A very early MAP capstan winch with early shaped bollard

The first few hundred MAP capstan winches had a bollard design similar to the Aeroparts, but with a flat cap with the head of the securing bolts raised and M.A.P cast into the top. Somewhere between winch serial number 200 & 400, the bollard was redesigned to the more recognizable ribbed type with the head of the securing bolts sunk into the bollard cap. MAP was still cast into the top of the bollard but the letters were now bold. This bollard design was used up to the end of production in the 1980’s.

The later MAP capstan winch, the shape of the bollard remained unchanged until end of production. 

In 1971, Fairey bought MAP and continued to manufacture many of the MAP designs. The capstan winch underwent a number of modifications including replacing the lettering on top of the bollard to FWL (Fairey Winches Ltd) and a modified input shaft to accept the new driveshaft UJ with new screw-in shear pin. The new UJ was shorter than the old MAP knuckle type and the driveshaft was extended accordingly. The diameter of the fairlead roller was reduced and was now made from a solid bar rather than a hollow tube found on the earlier MAP winch. The base plate gained 3 threaded holes to store the spare shear pins and one of the front base plate mounting bolts was replaced with a counter-sunk set screw to stop the rope snagging on the bolt head as it passed through the fair lead. These modifications increased the line pull to 3,100lb, 100lb greater than the rival Aeroparts winch.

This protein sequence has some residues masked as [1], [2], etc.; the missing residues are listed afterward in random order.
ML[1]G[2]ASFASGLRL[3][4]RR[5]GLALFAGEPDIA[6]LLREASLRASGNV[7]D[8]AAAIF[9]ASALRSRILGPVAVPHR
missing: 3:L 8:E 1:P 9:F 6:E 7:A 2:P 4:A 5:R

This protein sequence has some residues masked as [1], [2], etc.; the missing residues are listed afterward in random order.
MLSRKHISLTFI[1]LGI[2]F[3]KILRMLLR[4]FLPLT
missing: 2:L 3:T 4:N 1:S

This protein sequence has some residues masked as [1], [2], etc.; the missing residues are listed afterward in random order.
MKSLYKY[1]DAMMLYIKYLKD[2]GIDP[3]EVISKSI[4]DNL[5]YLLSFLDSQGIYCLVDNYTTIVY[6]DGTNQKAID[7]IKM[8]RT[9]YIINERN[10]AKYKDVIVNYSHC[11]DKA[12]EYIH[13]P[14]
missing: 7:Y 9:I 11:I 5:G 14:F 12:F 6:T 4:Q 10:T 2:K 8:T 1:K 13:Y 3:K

3000lb Fairey winch

In 1978, the line pull of the Fairey capstan winch was increased from 3100lb to 4000lb. This was achieved by the addition of a bronze bush in the winch sump plate and a longer bollard shaft. A new larger diameter shear pin was also introduced at this point. On the standard Land Rover winch, the baseplate was strengthened with the addition of a number of gussets welded to the fold at the back of the plate.

4000lb Fairey winch

Fairey Capstan Winch for Range Rover Classic